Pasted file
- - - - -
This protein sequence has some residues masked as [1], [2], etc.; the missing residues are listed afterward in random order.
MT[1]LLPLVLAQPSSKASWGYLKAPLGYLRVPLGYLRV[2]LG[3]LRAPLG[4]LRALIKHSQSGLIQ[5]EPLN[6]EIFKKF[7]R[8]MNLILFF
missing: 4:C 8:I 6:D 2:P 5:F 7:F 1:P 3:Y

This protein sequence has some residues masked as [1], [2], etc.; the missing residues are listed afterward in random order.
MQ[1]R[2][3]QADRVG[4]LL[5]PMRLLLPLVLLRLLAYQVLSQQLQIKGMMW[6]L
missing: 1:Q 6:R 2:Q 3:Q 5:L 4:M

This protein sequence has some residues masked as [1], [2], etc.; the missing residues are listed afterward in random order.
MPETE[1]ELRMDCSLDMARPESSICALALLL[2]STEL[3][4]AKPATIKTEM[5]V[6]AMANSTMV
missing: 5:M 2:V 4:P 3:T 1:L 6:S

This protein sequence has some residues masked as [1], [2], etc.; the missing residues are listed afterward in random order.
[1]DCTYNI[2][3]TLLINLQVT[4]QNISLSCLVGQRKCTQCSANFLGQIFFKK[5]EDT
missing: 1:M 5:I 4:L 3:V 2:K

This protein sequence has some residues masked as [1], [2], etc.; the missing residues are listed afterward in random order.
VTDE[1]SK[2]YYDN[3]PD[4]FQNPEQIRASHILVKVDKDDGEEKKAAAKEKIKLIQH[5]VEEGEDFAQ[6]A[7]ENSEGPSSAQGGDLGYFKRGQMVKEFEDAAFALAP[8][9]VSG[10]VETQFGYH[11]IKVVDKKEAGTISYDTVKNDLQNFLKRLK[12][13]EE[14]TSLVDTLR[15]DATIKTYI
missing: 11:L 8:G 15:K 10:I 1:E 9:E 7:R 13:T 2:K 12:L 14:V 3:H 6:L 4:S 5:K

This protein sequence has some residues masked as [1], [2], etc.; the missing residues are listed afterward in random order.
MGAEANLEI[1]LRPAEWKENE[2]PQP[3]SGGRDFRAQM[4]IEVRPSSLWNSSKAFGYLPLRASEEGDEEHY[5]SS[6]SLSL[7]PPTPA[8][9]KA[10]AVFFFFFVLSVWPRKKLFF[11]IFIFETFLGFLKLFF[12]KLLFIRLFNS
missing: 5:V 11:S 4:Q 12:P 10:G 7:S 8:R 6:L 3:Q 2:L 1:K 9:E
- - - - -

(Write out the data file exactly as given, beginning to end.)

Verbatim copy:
This protein sequence has some residues masked as [1], [2], etc.; the missing residues are listed afterward in random order.
MT[1]LLPLVLAQPSSKASWGYLKAPLGYLRVPLGYLRV[2]LG[3]LRAPLG[4]LRALIKHSQSGLIQ[5]EPLN[6]EIFKKF[7]R[8]MNLILFF
missing: 4:C 8:I 6:D 2:P 5:F 7:F 1:P 3:Y

This protein sequence has some residues masked as [1], [2], etc.; the missing residues are listed afterward in random order.
MQ[1]R[2][3]QADRVG[4]LL[5]PMRLLLPLVLLRLLAYQVLSQQLQIKGMMW[6]L
missing: 1:Q 6:R 2:Q 3:Q 5:L 4:M

This protein sequence has some residues masked as [1], [2], etc.; the missing residues are listed afterward in random order.
MPETE[1]ELRMDCSLDMARPESSICALALLL[2]STEL[3][4]AKPATIKTEM[5]V[6]AMANSTMV
missing: 5:M 2:V 4:P 3:T 1:L 6:S

This protein sequence has some residues masked as [1], [2], etc.; the missing residues are listed afterward in random order.
[1]DCTYNI[2][3]TLLINLQVT[4]QNISLSCLVGQRKCTQCSANFLGQIFFKK[5]EDT
missing: 1:M 5:I 4:L 3:V 2:K

This protein sequence has some residues masked as [1], [2], etc.; the missing residues are listed afterward in random order.
VTDE[1]SK[2]YYDN[3]PD[4]FQNPEQIRASHILVKVDKDDGEEKKAAAKEKIKLIQH[5]VEEGEDFAQ[6]A[7]ENSEGPSSAQGGDLGYFKRGQMVKEFEDAAFALAP[8][9]VSG[10]VETQFGYH[11]IKVVDKKEAGTISYDTVKNDLQNFLKRLK[12][13]EE[14]TSLVDTLR[15]DATIKTYI
missing: 11:L 8:G 15:K 10:I 1:E 9:E 7:R 13:T 2:K 12:L 14:V 3:H 6:L 4:S 5:K

This protein sequence has some residues masked as [1], [2], etc.; the missing residues are listed afterward in random order.
MGAEANLEI[1]LRPAEWKENE[2]PQP[3]SGGRDFRAQM[4]IEVRPSSLWNSSKAFGYLPLRASEEGDEEHY[5]SS[6]SLSL[7]PPTPA[8][9]KA[10]AVFFFFFVLSVWPRKKLFF[11]IFIFETFLGFLKLFF[12]KLLFIRLFNS
missing: 5:V 11:S 4:Q 12:P 10:G 7:S 8:R 6:L 3:Q 2:L 1:K 9:E